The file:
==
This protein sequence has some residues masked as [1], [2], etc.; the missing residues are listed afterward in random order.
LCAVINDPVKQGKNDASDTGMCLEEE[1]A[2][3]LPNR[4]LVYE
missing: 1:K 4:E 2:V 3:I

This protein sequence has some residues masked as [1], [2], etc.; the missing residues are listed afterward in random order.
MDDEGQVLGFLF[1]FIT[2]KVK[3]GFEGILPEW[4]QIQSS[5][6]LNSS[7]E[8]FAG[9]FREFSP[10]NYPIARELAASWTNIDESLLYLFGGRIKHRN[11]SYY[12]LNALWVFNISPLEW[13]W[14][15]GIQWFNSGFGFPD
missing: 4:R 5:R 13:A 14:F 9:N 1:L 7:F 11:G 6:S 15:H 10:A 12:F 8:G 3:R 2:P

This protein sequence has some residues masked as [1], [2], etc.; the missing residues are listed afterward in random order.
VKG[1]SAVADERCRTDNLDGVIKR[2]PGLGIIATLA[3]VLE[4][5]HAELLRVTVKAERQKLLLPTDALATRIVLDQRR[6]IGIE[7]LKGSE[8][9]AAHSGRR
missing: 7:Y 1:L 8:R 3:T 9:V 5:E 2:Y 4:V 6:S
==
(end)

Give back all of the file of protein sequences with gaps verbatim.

This protein sequence has some residues masked as [1], [2], etc.; the missing residues are listed afterward in random order.
LCAVINDPVKQGKNDASDTGMCLEEE[1]A[2][3]LPNR[4]LVYE
missing: 1:K 4:E 2:V 3:I

This protein sequence has some residues masked as [1], [2], etc.; the missing residues are listed afterward in random order.
MDDEGQVLGFLF[1]FIT[2]KVK[3]GFEGILPEW[4]QIQSS[5][6]LNSS[7]E[8]FAG[9]FREFSP[10]NYPIARELAASWTNIDESLLYLFGGRIKHRN[11]SYY[12]LNALWVFNISPLEW[13]W[14][15]GIQWFNSGFGFPD
missing: 4:R 5:R 13:A 14:F 9:N 1:L 7:F 11:G 6:S 15:H 10:A 12:F 8:G 3:R 2:P

This protein sequence has some residues masked as [1], [2], etc.; the missing residues are listed afterward in random order.
VKG[1]SAVADERCRTDNLDGVIKR[2]PGLGIIATLA[3]VLE[4][5]HAELLRVTVKAERQKLLLPTDALATRIVLDQRR[6]IGIE[7]LKGSE[8][9]AAHSGRR
missing: 7:Y 1:L 8:R 3:T 9:V 5:E 2:Y 4:V 6:S